As the October rains finally find their way back into my normal Oregonian life, I can't help but feel a strange tingle of happiness as the cool droplets chime against my windowpane. It's been awhile since I have been able to curl up under a blanket next to a warm fire and sip some chai tea. I think a small part of everyone who lives in Oregon loves the rain and would go crazy if he had live a year without it. We all have grown accustomed to the weather here, and it brings no surprise that in five minutes the sky can turn from a foreboding color of grey, to a welcoming hue of blue. The rain is a part of our souls, and for most of the year we all have a jazzy case of the blues.

Speaking of the blues, it's my senior year. Everyone at school is bumbling about, trying to get this assignment to that teacher, and their college applications sent to their perfect college choices. Everyone is finding their way back into the mechanics of school, and is slowly programming their brains to the vast amount of work loaded on our plates.

I have always heard that senior year is like a giant vacation, late arrival, all elective classes, and early dismissal. I'm not quite sure who told me that… but they lied.

I find myself slipping back into that constant feeling of lack of sleep and stress as extra curricular activities start to pick up around me. I feel as if I should be attending them all, but I'm only a normal high school student, and I am only capable of doing so many things at once. I can't say that I'm unhappy because I can't find a single thing wrong with the whole picture.

Every minute of every day I appreciate the value of the education that our parents have worked so hard to provide us. I owe every ounce of my attention to the teachers of Riverdale High, because they try their hardest to teach us the facts and actually care about our well beings. No matter how much I might complain about how I hate the 1,000-word essay assigned for a night's homework, I am thankful for it.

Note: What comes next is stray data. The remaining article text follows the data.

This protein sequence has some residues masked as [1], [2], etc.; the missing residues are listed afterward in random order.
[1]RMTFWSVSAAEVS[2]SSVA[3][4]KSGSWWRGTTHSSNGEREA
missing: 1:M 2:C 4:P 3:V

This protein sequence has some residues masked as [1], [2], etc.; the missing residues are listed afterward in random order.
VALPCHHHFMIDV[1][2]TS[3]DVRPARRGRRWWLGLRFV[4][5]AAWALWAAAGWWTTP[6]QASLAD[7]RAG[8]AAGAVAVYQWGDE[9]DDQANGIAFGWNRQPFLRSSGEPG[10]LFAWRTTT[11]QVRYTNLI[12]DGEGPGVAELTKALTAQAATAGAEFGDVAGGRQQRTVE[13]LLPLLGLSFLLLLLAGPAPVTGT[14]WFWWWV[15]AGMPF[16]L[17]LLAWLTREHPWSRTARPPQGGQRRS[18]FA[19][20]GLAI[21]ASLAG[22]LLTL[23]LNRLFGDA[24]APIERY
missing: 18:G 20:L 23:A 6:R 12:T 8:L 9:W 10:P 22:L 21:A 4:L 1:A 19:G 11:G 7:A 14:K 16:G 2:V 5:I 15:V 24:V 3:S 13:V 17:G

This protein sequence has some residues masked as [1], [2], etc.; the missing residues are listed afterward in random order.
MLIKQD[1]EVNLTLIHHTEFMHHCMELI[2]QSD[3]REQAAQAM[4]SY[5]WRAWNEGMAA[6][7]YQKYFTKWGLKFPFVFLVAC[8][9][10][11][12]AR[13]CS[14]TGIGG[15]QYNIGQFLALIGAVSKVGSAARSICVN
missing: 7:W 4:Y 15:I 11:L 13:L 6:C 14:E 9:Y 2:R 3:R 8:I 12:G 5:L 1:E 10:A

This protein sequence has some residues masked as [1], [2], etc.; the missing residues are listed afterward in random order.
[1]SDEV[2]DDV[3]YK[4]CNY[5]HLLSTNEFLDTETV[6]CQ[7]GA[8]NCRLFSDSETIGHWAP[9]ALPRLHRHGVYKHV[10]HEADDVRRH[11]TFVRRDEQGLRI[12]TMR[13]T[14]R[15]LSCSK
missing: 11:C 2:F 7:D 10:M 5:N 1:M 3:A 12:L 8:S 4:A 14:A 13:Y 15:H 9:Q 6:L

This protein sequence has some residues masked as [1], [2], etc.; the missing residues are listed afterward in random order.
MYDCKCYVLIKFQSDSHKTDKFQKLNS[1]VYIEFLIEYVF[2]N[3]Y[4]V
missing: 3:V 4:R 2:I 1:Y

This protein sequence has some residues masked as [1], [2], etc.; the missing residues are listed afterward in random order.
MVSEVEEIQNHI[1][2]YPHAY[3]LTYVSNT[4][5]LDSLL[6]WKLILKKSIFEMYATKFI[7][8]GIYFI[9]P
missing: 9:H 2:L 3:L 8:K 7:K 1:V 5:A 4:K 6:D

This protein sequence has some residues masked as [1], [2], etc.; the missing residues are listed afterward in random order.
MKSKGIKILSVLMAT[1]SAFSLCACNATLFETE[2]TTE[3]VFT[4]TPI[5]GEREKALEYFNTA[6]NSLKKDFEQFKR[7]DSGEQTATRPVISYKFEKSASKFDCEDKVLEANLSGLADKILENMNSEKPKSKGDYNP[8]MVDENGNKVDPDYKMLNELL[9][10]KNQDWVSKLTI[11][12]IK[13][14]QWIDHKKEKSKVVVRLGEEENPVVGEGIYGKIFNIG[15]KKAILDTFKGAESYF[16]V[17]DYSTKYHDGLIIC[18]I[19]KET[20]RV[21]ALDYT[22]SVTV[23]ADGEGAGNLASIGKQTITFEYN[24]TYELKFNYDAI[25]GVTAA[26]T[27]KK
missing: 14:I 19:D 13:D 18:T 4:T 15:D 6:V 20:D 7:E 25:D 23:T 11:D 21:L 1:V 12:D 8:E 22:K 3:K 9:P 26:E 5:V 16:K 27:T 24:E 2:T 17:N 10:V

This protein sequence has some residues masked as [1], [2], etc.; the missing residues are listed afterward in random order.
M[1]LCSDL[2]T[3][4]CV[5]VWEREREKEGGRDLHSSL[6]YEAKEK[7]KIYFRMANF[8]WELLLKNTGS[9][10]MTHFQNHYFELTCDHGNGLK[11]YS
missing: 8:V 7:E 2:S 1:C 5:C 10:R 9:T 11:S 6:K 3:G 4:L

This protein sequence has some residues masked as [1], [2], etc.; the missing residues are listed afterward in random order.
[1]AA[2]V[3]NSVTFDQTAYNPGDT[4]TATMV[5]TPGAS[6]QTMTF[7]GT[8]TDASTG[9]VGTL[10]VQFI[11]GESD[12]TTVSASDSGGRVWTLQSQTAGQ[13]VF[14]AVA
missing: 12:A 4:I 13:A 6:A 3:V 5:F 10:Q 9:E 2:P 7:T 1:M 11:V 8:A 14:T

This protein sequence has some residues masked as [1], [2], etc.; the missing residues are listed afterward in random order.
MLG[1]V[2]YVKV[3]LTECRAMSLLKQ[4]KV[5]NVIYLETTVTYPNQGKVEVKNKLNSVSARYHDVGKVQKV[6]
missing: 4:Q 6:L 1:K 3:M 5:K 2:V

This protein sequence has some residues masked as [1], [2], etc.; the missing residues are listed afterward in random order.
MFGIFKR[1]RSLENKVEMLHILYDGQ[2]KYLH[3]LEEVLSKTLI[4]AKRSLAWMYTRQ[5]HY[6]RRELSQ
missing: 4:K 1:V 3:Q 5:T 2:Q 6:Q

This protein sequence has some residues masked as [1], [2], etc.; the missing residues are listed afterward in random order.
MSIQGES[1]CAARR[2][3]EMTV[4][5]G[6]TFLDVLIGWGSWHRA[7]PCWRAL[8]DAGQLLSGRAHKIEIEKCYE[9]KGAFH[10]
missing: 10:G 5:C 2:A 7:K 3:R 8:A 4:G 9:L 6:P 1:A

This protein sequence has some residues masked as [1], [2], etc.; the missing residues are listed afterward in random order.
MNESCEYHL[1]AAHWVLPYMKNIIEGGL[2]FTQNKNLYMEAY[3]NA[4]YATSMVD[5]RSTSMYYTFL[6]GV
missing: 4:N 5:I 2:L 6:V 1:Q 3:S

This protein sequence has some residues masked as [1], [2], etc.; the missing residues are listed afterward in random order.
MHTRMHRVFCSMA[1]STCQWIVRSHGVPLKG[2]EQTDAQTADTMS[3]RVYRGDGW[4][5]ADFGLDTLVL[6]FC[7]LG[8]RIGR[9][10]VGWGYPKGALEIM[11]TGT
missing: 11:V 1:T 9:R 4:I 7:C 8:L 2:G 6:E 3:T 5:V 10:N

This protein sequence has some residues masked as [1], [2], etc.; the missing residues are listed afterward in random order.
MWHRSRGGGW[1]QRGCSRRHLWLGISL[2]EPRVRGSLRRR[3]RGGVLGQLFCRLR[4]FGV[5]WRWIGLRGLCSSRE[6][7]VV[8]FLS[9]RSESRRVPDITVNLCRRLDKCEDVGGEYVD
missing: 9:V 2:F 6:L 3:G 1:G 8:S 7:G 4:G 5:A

Later on in the year, when all of us seniors are dying from our senior projects - on top of the normal amount of homework - I will try to remind myself of the privileges that I have. As the winter rains pour down upon us, we eventually reach the point that we all think we're going to drown in the midst of it all. It's amazing how fast you can forget the things you appreciate.

Although we might all march around like stressed out, moody little teenagers, most of us are walking down some of the most important paths of our lives. High school can be some of the most difficult years as we are faced with the challenges of socialization, increased workloads and all sorts of pressure.

We all struggle hoping that there's something better, always thinking the grass is greener on the other side. If you could put someone on a four-year relapse from freshman to senior year you could see the change within the person.

Some of us grow shyer, and others grow bolder. For the most part, we have grown out of our petty discriminations and can come together as one group of friends.

Studying at a smaller school has given me the opportunity to become very close with all of my peers and have a greater understanding of what a community is. It's a strange thing how something so bizarre as senior year of high school can bring the graduating class together or turn out to be the make or break point of your teenage life. As we all draw closer together, we realize that we are drawing further apart, maybe that's what makes it so we can bare each other until the end of the year.

Generally by the time we are seniors, we all have a terrible case of senioritis and just don't care about any of it anymore. We just want to get the last step done and over with.

Mixed with every sort of emotion, we are all just trying to prepare our selves for the real world that awaits us outside of the perfect suburban bubble.

Angela Ratto is a senior at Riverdale High School. She writes a column every month for the Lake Oswego Review. Contact her via e-mail at This email address is being protected from spambots. You need JavaScript enabled to view it..

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